Whether you’re looking for longevity, brilliancy, or cost-effectiveness for your Christmas light display, planning to decorate yourself or use a professional lighting installer, understanding the current differences between LED and incandescent light bulbs will help you make better choices for your Christmas lighting needs.
As most consumers know, in the last decade, a rival to the traditional incandescent Christmas light emerged – the LED light bulb. When LED Christmas lights were first sold in 2007, they had a range of quality inconsistencies, depending on who manufactured them, and were noticeably less brilliant than incandescent Christmas bulbs.
But, how do LED Christmas lights compare to incandescent Christmas lights today? After nearly a decade of improvements in LED technology and manufacturing, LED Christmas lights have surpassed incandescents and have become the new standard of performance and efficiency in the following five ways:
- Energy Usage. The differences in technology between incandescent and LED bulbs greatly impact the amount of energy they consume. The incandescent technique of zapping a filament with electricity so it will burn and emit light, wastes a lot of energy because as the filament burns up, it also emits heat. LED light technology passes electrical current through semiconductor material, which illuminates tiny light emitting diodes (LEDs). Most of the heat produced is absorbed inside the bulb. This is why LED Christmas lights use up to 90% less energy than incandescent Christmas lights.
- Cost-Effectiveness. The higher cost of LED lights is a hurdle for some consumers who have trouble justifying why they should pay more. Consumer Reports compared LED and incandescent Christmas bulbs to determine the comparative cost of light strings of 50 feet for 300 hours. They found that while LEDs cost more per string, their operating cost was lower: 1 to 3 kilowatt hours of energy compared with 12 to 105 kWh for the incandescent lights, with an overall cost savings of the LED Christmas lights being $1 to $11 for the usage period.
- Brightness. When LED Christmas lights first came on the market in 2007, they were much less brilliant than incandescent Christmas bulbs. Improvements in today’s LED bulbs have made them equal to or superior in brilliance to incandescents. In addition, LED Christmas bulbs naturally create a full spectrum of colored light, vs. the more limited painted bulbs that convert white incandescent light into colored light bulbs.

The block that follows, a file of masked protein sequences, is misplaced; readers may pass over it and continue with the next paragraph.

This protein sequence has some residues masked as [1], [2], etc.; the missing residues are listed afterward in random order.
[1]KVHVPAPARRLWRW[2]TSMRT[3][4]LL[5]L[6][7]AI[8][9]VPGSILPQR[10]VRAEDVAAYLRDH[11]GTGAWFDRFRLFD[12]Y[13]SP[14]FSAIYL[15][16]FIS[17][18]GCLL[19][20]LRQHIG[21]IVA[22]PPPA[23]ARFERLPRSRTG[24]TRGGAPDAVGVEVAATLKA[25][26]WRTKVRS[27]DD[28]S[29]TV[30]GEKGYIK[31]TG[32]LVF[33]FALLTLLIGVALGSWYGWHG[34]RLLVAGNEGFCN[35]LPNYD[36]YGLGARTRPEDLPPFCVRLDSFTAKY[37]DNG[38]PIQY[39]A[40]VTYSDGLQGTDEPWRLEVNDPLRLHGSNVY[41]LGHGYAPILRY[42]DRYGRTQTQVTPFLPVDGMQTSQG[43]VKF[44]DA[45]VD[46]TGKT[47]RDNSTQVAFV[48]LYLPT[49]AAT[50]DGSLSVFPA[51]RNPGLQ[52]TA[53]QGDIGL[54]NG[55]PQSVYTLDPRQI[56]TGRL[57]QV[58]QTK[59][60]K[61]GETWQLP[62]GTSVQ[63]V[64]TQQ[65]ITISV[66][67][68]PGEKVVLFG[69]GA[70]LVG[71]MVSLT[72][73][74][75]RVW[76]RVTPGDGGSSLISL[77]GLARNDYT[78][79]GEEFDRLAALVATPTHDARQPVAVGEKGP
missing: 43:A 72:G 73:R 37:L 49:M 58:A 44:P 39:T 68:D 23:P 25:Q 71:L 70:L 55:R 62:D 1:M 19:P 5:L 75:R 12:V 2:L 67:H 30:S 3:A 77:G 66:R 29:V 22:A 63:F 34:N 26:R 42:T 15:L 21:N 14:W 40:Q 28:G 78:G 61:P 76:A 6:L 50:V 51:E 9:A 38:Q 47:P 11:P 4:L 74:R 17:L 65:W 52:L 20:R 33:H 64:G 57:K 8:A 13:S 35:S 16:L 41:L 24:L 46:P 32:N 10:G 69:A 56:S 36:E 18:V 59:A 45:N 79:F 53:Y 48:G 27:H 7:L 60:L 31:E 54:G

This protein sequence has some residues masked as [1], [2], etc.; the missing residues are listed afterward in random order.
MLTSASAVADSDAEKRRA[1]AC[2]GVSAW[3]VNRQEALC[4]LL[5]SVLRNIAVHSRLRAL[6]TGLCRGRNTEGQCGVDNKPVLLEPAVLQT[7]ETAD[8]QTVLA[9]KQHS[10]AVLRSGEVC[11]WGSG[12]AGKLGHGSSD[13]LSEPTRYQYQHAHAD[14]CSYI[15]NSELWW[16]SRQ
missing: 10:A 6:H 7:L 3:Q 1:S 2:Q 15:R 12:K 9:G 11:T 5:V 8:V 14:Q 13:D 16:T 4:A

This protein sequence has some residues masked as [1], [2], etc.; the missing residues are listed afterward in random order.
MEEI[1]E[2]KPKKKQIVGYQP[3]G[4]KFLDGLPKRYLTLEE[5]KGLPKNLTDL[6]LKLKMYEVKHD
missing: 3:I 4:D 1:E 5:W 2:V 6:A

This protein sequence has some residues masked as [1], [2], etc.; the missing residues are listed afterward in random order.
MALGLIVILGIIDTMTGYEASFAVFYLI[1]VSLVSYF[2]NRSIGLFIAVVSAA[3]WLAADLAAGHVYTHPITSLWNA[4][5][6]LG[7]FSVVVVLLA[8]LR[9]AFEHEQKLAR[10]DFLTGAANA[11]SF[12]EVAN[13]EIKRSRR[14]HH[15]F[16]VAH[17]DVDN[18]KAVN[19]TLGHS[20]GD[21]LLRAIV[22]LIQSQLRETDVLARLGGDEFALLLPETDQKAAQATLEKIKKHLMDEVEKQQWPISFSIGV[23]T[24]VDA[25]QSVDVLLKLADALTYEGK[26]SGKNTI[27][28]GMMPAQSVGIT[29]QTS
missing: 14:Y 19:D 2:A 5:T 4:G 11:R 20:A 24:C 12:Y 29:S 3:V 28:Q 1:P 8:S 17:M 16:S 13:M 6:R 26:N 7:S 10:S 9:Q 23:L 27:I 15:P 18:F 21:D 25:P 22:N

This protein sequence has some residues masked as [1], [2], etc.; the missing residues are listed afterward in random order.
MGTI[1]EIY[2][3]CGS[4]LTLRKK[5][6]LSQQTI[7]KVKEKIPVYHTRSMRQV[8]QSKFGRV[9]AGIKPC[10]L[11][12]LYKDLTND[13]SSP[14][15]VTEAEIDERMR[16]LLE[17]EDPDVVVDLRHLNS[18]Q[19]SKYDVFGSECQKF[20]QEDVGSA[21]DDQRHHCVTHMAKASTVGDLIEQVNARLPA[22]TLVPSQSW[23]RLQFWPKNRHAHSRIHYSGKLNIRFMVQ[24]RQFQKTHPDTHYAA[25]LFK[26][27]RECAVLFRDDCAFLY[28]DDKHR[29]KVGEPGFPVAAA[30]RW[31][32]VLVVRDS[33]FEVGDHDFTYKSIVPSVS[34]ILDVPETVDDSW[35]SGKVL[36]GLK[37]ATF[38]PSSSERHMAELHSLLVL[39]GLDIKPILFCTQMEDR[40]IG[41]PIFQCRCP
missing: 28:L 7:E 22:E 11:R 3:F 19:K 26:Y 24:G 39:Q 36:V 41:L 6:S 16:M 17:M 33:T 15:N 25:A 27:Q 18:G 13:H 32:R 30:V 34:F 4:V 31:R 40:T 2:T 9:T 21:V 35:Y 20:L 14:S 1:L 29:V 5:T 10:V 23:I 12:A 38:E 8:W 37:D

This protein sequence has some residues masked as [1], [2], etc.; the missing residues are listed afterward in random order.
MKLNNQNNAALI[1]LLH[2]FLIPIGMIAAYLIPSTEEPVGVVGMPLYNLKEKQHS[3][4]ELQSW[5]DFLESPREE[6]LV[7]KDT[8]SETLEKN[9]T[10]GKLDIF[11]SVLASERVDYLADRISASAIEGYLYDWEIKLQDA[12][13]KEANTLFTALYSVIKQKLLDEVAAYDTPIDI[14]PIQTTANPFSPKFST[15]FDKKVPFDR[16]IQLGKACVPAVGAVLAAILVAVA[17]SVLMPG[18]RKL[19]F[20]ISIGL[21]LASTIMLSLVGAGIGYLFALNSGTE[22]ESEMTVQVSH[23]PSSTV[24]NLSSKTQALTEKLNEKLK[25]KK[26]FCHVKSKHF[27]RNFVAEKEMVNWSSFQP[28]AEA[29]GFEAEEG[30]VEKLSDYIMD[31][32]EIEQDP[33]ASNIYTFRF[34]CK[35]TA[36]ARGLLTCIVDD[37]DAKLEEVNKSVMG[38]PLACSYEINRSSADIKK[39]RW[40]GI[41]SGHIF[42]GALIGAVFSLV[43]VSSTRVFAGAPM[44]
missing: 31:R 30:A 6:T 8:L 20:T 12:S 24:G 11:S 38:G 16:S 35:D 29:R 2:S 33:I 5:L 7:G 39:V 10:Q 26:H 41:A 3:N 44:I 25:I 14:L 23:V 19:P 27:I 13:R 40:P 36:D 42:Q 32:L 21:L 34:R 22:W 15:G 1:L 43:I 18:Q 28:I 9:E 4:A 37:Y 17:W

- Cool to the touch bulbs. Incandescent light bulbs not only waste energy by emitting heat into the atmosphere, hot incandescent Christmas bulbs, over time, pose a risk for fire and burn injuries to our hands, children and pets. Also, the plastic housing of LED Christmas bulbs virtually eliminate the danger of broken glass from incandescent light bulbs. And from the environmental point of view, when less energy is consumed, less carbon dioxide is produced.
- Longevity. LED technology is more durable and longer lasting. The Consumer Reports study mentioned early also compared incandescent and LED Christmas bulbs for their longevity. The LED lights were still working after 4,000-plus hours, while each of the incandescent strings had one or more bulbs burn out before 2,000-hours of usage. Obviously, the need to replace bulbs and strings is much less frequent for LED Christmas lights. While most LED bulbs are rated for a service life in the range of 25,000 to 75,000 hours, this greatly depends on the manufacturer, weather conditions used in, length of exposure to outdoor elements.
LED technology has revolutionized the Christmas lighting industry. The radical differences and benefits of LED technology over incandescent bulbs today may be as significant as the benefits incandescent Christmas bulbs offered over the use of Christmas candles in the early 20th Century